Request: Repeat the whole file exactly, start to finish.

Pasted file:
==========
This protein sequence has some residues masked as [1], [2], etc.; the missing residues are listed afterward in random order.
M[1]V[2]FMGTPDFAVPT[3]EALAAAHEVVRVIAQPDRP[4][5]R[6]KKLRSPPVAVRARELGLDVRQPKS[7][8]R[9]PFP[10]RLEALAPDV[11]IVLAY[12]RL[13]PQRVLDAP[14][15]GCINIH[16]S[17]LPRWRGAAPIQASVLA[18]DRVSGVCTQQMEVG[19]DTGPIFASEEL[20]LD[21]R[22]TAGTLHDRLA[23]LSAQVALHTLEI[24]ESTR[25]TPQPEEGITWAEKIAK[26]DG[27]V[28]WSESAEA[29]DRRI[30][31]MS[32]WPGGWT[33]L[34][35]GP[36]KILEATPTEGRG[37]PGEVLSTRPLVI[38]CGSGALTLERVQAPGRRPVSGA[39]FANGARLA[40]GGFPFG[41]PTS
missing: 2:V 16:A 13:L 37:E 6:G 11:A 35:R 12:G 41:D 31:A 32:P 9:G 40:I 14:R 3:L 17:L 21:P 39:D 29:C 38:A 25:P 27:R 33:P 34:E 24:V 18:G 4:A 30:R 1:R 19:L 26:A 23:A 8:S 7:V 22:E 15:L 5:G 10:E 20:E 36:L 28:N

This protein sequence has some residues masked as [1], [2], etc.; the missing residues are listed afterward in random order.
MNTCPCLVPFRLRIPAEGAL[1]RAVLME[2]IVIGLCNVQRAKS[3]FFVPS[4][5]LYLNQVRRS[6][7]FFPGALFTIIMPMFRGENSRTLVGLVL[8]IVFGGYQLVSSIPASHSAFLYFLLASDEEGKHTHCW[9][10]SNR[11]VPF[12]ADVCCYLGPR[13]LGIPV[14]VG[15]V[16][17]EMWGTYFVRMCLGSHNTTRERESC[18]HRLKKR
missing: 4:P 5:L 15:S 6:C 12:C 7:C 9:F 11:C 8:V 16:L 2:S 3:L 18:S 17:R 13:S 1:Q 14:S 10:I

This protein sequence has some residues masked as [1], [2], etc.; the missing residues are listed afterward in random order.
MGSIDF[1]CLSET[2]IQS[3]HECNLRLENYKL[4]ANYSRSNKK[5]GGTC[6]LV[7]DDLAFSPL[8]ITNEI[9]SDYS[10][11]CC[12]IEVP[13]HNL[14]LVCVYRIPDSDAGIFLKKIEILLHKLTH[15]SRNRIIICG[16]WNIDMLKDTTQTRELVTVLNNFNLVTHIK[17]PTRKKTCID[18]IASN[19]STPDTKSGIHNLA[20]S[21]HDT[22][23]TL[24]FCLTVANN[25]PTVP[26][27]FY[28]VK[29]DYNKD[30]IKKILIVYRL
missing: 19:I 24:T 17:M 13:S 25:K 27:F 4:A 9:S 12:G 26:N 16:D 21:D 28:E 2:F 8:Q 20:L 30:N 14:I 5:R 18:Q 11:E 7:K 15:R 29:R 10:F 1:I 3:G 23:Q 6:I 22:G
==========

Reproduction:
This protein sequence has some residues masked as [1], [2], etc.; the missing residues are listed afterward in random order.
M[1]V[2]FMGTPDFAVPT[3]EALAAAHEVVRVIAQPDRP[4][5]R[6]KKLRSPPVAVRARELGLDVRQPKS[7][8]R[9]PFP[10]RLEALAPDV[11]IVLAY[12]RL[13]PQRVLDAP[14][15]GCINIH[16]S[17]LPRWRGAAPIQASVLA[18]DRVSGVCTQQMEVG[19]DTGPIFASEEL[20]LD[21]R[22]TAGTLHDRLA[23]LSAQVALHTLEI[24]ESTR[25]TPQPEEGITWAEKIAK[26]DG[27]V[28]WSESAEA[29]DRRI[30][31]MS[32]WPGGWT[33]L[34][35]GP[36]KILEATPTEGRG[37]PGEVLSTRPLVI[38]CGSGALTLERVQAPGRRPVSGA[39]FANGARLA[40]GGFPFG[41]PTS
missing: 2:V 16:A 13:L 37:E 6:G 11:A 35:R 12:G 41:D 31:A 32:P 9:G 40:I 14:R 3:L 17:L 21:P 39:D 29:C 38:A 25:P 27:R 33:P 34:E 24:V 18:G 4:A 30:R 1:R 19:L 26:A 23:A 8:S 7:V 22:E 15:L 5:G 10:E 20:E 36:L 28:N

This protein sequence has some residues masked as [1], [2], etc.; the missing residues are listed afterward in random order.
MNTCPCLVPFRLRIPAEGAL[1]RAVLME[2]IVIGLCNVQRAKS[3]FFVPS[4][5]LYLNQVRRS[6][7]FFPGALFTIIMPMFRGENSRTLVGLVL[8]IVFGGYQLVSSIPASHSAFLYFLLASDEEGKHTHCW[9][10]SNR[11]VPF[12]ADVCCYLGPR[13]LGIPV[14]VG[15]V[16][17]EMWGTYFVRMCLGSHNTTRERESC[18]HRLKKR
missing: 4:P 5:L 15:S 6:C 12:C 7:C 9:F 11:C 8:V 16:L 2:S 3:L 18:S 17:R 13:S 1:Q 14:S 10:I

This protein sequence has some residues masked as [1], [2], etc.; the missing residues are listed afterward in random order.
MGSIDF[1]CLSET[2]IQS[3]HECNLRLENYKL[4]ANYSRSNKK[5]GGTC[6]LV[7]DDLAFSPL[8]ITNEI[9]SDYS[10][11]CC[12]IEVP[13]HNL[14]LVCVYRIPDSDAGIFLKKIEILLHKLTH[15]SRNRIIICG[16]WNIDMLKDTTQTRELVTVLNNFNLVTHIK[17]PTRKKTCID[18]IASN[19]STPDTKSGIHNLA[20]S[21]HDT[22][23]TL[24]FCLTVANN[25]PTVP[26][27]FY[28]VK[29]DYNKD[30]IKKILIVYRL
missing: 19:I 24:T 17:M 13:S 25:K 27:F 4:A 9:S 12:G 26:N 16:D 21:D 28:E 2:F 8:Q 20:L 30:N 14:I 5:R 18:Q 11:E 7:K 15:R 29:R 10:F 1:I 3:G 23:Q 6:I 22:G